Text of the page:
"Anytime you have a company that owes creditors and you take money from the company to pay someone else, that's fraud," Knauer told DTN. "That's especially true when the company is insolvent and doesn't have assets left to pay everyone." Knauer said the lawsuit is the first of several he is planning to file.

Fifth Third froze Eastern's accounts Nov. 2 "after uncovering an alleged check kiting scheme and as much as $2.5 billion in fictitious sales to related entities," and Knauer's investigation revealed the company had been writing checks for fictitious transactions since at least 2008, Micik reports. A lawsuit in Cincinnati alleges that Downs converted the checks criminally, and under Indiana law, the trustee could be entitled to three times the monetary damages, about $3.73 million -- in addition to recovering the $1.2 million plus interest," Micik writes. (Read more)

Southern farmers forsake food crops for cotton, despite growing global need for food

With worries of a global food crisis rising, farmers may be setting up an acreage war between crops used to feed and clothe the world's population as many plant "cotton in ground where they used to grow corn, soybeans or wheat," William Neuman of The New York Times reports. This change has been "spurred on by cotton prices that have soared as clothing makers clamor for more and poor harvests crimp supply," Nueman writes. (NYT photo by Matt Nager)

"There’s a lot more money to be made in cotton right now," Ramon Vela, a Texas Panhandle farmer, told Neuman. "The prices are the big thing. That’s the driving force." Webb Wallace, executive director of the Cotton and Grain Producers of the Lower Rio Grande Valley, says the decision to follow the money behind cotton may have big implications. "It’s good for the farmer, but from a humanitarian perspective it’s kind of scary," he told Neuman. "Those people in poor countries that have a hard time affording food, they’re going to be even less able to afford it now."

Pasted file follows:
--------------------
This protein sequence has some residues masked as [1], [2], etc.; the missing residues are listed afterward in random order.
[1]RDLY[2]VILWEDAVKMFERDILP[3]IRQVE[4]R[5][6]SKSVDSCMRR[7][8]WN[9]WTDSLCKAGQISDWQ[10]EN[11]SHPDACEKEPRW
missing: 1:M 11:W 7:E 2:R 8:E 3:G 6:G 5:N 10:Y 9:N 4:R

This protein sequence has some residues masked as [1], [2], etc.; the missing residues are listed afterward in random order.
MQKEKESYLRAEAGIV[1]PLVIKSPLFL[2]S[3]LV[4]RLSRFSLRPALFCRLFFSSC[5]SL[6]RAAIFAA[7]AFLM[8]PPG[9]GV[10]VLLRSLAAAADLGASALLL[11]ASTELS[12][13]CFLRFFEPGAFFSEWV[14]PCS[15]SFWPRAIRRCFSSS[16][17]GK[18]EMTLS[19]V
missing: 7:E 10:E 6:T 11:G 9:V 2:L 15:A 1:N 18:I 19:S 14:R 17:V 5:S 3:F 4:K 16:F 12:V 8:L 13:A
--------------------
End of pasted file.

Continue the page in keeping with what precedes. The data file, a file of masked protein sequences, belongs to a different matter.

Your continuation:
In the middle of the last decade, as food prices rose and cotton prices remained low, many farmers switched from cotton to grains and other food crops, and corn production has been on the rise in recent years as ethanol demand helped drive up corn prices, Neuman writes. "This year, cotton prices are the highest they have been in years, luring farmers despite strong prices for other crops,." The Agriculture Department predicts Southern farmers will plant 12.8 million acres of upland cotton, a 19 percent increase from last year. The National Cotton Council expects substantial increases in all cotton-producing states, including large jumps in North Carolina, Mississippi, Tennessee and Texas. (Read more)

Monday, March 28, 2011

List of 407 closed post offices is released

The U.S. Postal Service tried to keep secret its list of 407 post offices it has recently closed, but the Postal Regulatory Commission asked for the list and then made it public. The list, of "post office/station/branch suspensions" through Feb. 28, apparently had already been shared with members of Congress.

The list includes such distinctive names as Only, Tenn.; Oxbow, Maine; Delta City, Miss.; Vulcan, Mo.; Silver, Tex,; Port Byron, Ill.; Donnybrook, N.D.; Sweet Briar, Va.; Bob White, W.Va.; Rowdy, Hardburly and Yosemite, Ky. (they pronounce it YO-see-mite); and these branches or stations: Assinippi, a branch of Hanover, Mass.; Buttsville (Oxford), N.J., and Surprise (Earlton), N.Y.

While most of the offices appear to be rural, the list includes some notable urban locations: West Hollywood, Calif., and the United Nations and Wall Street stations in New York City. For a PDF of the list, click here.

Threatened end of Corporation for Public Broadcasting endangers rural community radio

Community radio stations in rural areas may have to cut programming or sign off, if Congress eliminates funding for the Corporation for Public Broadcasting, as House Republicans have voted, writes the general manager of one Appalachian radio station. WMMT-FM in Whitesburg, Ky., is the station of Appalshop Inc. and serves 30 counties in rural Kentucky, Virginia, Tennessee, North Carolina and West Virginia. The station is "funded through listener support, business underwriting and the occasional grant to produce radio documentaries about Appalachia," Marcie Crim, WMMT's general manager, writes in an op-ed for the Lexington Herald-Leader. "We are not a National Public Radio affiliate, but like countless other community radio stations we receive funding from the Corporation for Public Broadcasting that is critical to our survival."

Community radio stations, which often receive more than 40 percent of their funding from CPB grants and generally serve rural areas, people of color and Native American reservations, "will have to cut programming significantly and in some cases go completely dark" if CPB funding is cut, Crim writes. She notes WMMT is in danger of shortening its schedule to just a few hours a day, cutting all public affairs broadcasting or possibly going off the air all together.

Community stations provide essential public services. When a diesel spill polluted the North Fork of the Kentucky River in Whitesburg in February, the city waited to notify people in the affected area. "Without WMMT on the air telling our community of the danger, even more people would have continued to use the water," Crim writes. "We don't air NPR programming; we tell our listeners when their water is poisoned (which happens more often than you can imagine)."